Do puny crowds at recent Carabao Cup ties show that interest is at such a low that the competition itself could end?
There was something gut-wrenchingly grotesque as a sporting spectacle that only 24,000 randomly-placed spectators attended Tottenham’s Carabao Cup match against Barnsley, in the 90,000-capacity Wembley Stadium.
Wembley is not a true home for Tottenham of course and 24,000 is not a small crowd in isolation – many clubs would be grateful for such an attendance – but a sparse national stadium is a cutting sight to behold.
Arsenal’s 44,000 at home to Doncaster was a more significant gathering, but less so given that it’s 16,000 short of capacity. Selhurst Park, ahead of Crystal Palace’s tie with Huddersfield Town (above), looked practically empty shortly before kick-off.
Huge swathes of unsold seats and shrill echoing cries from lone supporters are not the stuff of dreams and will not have been the hook that drove Thai energy drink Carabao to sponsor the competition.
The League Cup has a strange existence in English football. A second domestic trophy behind the more attractive FA Cup, the League Cup has long been the mildly-uglier younger brother.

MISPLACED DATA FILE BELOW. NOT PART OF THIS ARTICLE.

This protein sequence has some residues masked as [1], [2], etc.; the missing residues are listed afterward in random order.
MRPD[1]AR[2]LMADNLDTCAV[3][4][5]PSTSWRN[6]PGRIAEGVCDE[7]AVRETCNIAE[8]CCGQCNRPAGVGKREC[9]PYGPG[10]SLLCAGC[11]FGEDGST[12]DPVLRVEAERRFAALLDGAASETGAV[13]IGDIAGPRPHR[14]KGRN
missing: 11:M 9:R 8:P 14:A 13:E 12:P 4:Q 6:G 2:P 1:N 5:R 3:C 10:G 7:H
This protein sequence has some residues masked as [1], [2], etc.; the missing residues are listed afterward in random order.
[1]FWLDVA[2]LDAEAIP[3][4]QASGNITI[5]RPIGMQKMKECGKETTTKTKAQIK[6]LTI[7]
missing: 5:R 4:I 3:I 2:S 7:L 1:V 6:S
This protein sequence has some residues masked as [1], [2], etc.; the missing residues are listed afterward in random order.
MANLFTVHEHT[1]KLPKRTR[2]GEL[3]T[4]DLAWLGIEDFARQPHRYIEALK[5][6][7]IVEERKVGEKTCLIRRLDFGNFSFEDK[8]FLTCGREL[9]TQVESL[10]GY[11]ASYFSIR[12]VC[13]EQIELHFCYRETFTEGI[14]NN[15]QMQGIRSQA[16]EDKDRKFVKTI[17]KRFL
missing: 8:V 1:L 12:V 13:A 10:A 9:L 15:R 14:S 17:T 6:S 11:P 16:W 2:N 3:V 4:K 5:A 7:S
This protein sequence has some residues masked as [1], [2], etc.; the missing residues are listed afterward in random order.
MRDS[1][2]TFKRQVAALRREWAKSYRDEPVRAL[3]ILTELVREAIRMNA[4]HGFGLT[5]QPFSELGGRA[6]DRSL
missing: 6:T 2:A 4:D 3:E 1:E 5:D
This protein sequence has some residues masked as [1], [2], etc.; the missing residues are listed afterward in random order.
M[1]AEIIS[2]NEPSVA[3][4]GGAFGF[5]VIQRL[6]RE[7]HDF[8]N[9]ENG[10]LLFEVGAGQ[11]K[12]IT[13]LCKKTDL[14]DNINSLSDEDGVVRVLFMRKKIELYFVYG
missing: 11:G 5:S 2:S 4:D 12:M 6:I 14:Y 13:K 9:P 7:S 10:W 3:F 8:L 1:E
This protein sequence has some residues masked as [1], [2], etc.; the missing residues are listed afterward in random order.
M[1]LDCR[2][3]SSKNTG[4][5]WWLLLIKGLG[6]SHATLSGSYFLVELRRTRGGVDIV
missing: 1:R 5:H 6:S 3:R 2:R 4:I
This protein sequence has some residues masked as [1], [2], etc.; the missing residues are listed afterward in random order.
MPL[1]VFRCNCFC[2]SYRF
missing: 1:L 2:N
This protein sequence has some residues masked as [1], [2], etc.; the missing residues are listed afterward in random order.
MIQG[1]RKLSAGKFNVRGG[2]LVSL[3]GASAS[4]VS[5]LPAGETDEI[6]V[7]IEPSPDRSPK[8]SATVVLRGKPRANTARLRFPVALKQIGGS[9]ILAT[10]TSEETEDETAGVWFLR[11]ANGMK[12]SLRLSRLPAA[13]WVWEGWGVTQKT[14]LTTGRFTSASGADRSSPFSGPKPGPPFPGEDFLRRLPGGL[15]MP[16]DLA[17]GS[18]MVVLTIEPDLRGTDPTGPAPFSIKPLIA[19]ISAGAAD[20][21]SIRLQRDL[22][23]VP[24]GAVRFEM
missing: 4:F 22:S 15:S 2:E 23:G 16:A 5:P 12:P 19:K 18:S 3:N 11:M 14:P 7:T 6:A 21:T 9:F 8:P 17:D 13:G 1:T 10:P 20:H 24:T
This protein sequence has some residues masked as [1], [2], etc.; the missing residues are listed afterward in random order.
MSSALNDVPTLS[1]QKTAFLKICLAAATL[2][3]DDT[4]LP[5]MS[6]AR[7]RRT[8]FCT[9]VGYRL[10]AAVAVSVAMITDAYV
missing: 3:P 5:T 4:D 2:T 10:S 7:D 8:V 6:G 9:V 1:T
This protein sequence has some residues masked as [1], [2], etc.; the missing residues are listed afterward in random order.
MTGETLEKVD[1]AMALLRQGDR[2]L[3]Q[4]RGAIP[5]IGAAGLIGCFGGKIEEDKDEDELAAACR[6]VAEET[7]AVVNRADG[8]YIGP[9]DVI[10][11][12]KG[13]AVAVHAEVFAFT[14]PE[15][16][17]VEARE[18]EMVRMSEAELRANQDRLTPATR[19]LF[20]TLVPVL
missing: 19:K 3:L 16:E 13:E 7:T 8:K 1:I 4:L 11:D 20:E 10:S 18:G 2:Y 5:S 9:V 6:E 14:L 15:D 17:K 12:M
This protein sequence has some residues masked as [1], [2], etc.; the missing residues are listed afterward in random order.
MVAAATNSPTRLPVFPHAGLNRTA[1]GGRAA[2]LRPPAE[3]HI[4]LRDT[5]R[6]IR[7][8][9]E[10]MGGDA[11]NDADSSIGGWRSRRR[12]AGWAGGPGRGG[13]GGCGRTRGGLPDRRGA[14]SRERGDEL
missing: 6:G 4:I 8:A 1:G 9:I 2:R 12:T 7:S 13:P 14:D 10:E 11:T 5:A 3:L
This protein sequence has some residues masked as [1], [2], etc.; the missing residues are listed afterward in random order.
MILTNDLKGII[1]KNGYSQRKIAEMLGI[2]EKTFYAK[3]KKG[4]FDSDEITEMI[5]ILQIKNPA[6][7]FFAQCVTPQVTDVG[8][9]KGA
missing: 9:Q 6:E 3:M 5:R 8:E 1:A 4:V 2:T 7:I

Few clubs seem to want to be associated with taking it seriously and many appear to want to get knocked out as early and as painlessly as possible.
Yet the League Cup is still won mostly by top sides, with Manchester United and Manchester City hogging it lately, viewing it as a useful stepping stone to sharpen up a title challenge.
Given the path to Wembley and the opportunity to earn European football from winning the League Cup, it’s an annual wonder that clubs without silverware for generations don’t make it a sly priority.
Nobody’s publicly up for the League Cup? I’m sure Newcastle United fans for example wouldn’t complain about winning their first significant trophy since 1969. Hang on, they’re out already.
(Photo courtesy of @JohnBrewinESPN)